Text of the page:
Thursday, October 21, 2021

John Lewis and local politicians mount major effort to build the party’s reputation on

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The DNC’s response to Charlottesville’s trashed new convention center, the crane-ridden slum that was to house its growing downtown constituency, was stark and immediately earned political credit for raising the floor of the national party to say it supported reparations — an event that demonstrated both a concerted grassroots movement around this issue and a maturing national profile for Rep. John Lewis (D-Ga.), whose backstory on the issue established him as a 21st century trailblazer.

Meanwhile, local Democrats in Charlottesville have been planning on approaching this issue before election time, working with national civil rights leaders, including former U.S. Attorney General Eric Holder. Last spring, Lewis’ constituent office held a town hall in the neighborhood of Crestwood on the city outskirts, urging residents to go to the polls to register to vote and for other meaningful elections in November.

“As a community, we are still holding out on reparations, but it is on the table. It is coming. Just don’t have to wait until after November,” Lewis said recently. “It’s come out as a national conversation because of the Black Lives Matter movement and the ongoing anti-police killings, but it’s also coming out of our community. We are dying at an astronomical rate; we are killed at a horrifying rate at a disturbing rate — we have the highest rate of police killings. We lost so many people there, and in a neighborhood that is one of the few black-majority neighborhoods.”

“I want to get this on the table. I want all of us to talk about it, as a community,” he added. “I want the people of Charlottesville to know that Rep. John Lewis supports a program to pay back reparations to black, brown and poor, brown families in the City of Charlottesville, to balance the social, economic and cultural divisions that exist there right now.”

Lewis has been particularly interested in keeping the issue alive since May 2016, when he returned from a nine-day march to Selma, Ala., to visit a young African-American woman named Iesha Rogers, who died that year at age 20 of a mix of drugs and alcohol.

Rogers was black, and her death left a hole in Lewis’ life.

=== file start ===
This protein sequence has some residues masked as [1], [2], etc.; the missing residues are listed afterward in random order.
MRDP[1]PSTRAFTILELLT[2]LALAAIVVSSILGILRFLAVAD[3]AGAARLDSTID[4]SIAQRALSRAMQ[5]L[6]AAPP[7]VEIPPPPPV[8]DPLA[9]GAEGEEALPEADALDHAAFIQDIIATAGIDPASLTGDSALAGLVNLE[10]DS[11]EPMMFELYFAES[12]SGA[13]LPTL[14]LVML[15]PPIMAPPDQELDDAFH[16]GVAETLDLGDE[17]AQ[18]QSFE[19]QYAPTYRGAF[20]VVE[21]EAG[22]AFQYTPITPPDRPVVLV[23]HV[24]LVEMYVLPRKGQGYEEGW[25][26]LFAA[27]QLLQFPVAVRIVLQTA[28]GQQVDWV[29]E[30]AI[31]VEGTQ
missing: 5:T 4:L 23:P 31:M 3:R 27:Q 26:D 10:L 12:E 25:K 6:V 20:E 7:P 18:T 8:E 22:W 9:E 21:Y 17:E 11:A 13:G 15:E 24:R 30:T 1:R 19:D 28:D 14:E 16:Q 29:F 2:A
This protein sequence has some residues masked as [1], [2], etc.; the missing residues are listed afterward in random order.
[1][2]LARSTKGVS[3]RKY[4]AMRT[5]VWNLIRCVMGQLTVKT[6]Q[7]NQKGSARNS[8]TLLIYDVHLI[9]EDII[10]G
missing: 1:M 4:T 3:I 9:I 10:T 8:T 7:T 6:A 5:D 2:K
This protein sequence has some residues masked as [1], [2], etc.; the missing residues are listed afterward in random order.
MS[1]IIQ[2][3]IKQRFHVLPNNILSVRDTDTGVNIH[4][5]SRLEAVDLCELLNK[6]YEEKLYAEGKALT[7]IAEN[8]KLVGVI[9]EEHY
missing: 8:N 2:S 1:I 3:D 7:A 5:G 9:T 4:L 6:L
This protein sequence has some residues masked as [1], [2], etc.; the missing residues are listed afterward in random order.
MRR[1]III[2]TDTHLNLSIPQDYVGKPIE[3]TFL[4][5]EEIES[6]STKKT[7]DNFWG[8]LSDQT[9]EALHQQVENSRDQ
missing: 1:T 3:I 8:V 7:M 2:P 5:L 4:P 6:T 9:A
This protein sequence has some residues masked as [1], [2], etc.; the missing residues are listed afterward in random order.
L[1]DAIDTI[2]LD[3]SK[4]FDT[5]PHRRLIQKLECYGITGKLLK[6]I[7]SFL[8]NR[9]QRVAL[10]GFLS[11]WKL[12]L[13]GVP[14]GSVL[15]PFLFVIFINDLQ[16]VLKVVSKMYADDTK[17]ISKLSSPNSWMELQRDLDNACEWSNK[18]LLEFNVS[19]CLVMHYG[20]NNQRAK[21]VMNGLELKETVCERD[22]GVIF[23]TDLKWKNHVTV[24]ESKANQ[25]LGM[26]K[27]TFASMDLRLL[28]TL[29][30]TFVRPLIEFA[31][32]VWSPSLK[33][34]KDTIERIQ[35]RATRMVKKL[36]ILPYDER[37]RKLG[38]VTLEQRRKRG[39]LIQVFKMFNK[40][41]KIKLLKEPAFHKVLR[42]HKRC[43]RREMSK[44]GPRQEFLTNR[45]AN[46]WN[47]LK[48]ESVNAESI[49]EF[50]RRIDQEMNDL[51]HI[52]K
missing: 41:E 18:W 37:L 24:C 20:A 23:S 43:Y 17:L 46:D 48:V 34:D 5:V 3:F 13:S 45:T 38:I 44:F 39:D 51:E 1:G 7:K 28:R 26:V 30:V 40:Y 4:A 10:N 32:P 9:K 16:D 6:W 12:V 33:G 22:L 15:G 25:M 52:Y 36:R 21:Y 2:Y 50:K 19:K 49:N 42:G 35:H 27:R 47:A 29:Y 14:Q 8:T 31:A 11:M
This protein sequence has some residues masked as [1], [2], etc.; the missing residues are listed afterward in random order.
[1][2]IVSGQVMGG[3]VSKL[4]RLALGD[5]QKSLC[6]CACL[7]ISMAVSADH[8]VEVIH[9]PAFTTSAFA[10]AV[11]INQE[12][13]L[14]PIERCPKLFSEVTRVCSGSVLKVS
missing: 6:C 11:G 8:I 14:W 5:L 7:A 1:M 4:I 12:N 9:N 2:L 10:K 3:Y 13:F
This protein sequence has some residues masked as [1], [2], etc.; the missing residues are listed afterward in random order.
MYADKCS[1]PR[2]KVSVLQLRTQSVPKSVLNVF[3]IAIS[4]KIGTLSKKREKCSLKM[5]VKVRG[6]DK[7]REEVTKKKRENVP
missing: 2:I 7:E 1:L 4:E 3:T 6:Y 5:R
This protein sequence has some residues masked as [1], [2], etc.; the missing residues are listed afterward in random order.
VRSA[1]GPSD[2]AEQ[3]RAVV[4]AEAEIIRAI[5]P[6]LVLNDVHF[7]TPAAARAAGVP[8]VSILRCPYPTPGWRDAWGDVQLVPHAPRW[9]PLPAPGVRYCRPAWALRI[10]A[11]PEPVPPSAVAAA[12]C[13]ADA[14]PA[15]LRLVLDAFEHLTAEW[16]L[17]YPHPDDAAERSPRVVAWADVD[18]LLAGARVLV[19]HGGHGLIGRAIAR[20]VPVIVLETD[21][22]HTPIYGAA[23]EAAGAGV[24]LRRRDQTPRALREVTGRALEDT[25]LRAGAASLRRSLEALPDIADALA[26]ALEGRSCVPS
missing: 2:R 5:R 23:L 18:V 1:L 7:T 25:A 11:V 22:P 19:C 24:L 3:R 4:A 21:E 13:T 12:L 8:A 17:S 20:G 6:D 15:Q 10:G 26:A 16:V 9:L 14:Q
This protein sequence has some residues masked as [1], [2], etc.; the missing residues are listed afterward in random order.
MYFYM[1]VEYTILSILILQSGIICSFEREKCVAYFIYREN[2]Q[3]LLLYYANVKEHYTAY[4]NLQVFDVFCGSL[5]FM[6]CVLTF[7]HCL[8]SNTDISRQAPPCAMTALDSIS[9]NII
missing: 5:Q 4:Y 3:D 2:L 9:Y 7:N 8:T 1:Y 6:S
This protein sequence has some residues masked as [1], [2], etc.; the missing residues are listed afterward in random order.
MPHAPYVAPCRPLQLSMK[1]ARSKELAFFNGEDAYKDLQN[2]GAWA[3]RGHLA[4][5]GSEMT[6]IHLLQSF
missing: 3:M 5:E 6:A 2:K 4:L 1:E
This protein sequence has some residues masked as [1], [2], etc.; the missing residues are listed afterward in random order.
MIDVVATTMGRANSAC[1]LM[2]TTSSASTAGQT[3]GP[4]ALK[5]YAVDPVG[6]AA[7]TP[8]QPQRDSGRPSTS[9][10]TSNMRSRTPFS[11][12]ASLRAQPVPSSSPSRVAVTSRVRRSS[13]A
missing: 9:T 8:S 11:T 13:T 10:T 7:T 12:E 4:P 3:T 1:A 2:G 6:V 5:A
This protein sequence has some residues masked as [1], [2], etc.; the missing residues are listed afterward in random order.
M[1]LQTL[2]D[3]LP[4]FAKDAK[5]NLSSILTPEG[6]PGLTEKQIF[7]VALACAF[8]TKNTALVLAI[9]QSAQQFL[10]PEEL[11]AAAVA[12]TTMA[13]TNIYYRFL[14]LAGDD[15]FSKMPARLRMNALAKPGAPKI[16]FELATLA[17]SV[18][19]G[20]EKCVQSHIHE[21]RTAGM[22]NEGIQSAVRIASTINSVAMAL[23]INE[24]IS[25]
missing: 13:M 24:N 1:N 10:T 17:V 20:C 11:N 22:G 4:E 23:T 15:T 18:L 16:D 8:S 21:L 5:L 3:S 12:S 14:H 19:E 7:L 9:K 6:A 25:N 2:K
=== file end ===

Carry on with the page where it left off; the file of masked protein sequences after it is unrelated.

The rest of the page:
She was the daughter of Lorene Rogers, a civil rights leader and the daughter of Joe and Alma Rogers, who with Lewis had run a local sandwich shop for over 30 years that was frequently black-owned, a small community business in what was historically a white town. Joseph Rogers, a man of white decent, worked at the store. Lorene Rogers was a Birmingham church choir director. Alma Rogers had worked as a teacher in Montgomery and at Huntsville High School and Carnegie Mellon University. The Rogers had been involved in Alabama’s statehouse, and Lewis had been coming to them regularly for advice and advice when he was a young man in 1960 — coming to them to ask, “What can I do?” he would later recall.

On April 6, 2016, Iesha Rogers called from a friend’s cell phone and asked: “John, John Lewis, is that you?” Lorene Rogers had died in April of that year.

“I couldn’t believe it,” John Lewis told The Washington Post at the time.

When Lewis later called back Iesha Rogers’ friend to tell her he was from the House of Representatives and that he was working on a bipartisan bill he wanted her to sign onto and that the bill would help redressing Iesha Rogers’ family’s pain, he told her the bill he wanted her to sign would help black families like the Rogers in a way the existing country of redress or laws or programs have not been able to do.

Iesha Rogers, whose family is of black and Native American descent, said she felt like she was home as Lewis told her her family’s story and what would be done.

“I can’t even describe it,” Rogers told The Post in 2016. “I’m beyond words. I’m utterly in love with the man. I’m definitely ready to go against my family’s wishes. He’s very much my best friend.”

Rogers is taking Lewis up on the offer. Her family has been invited to go on the ground to participate in a Congressional investigation of segregation in Charlottesville in 1920. The family has been displaced by construction near where Iesha Rogers grew up.

The new town hall Lewis has organized with Charlottesville’

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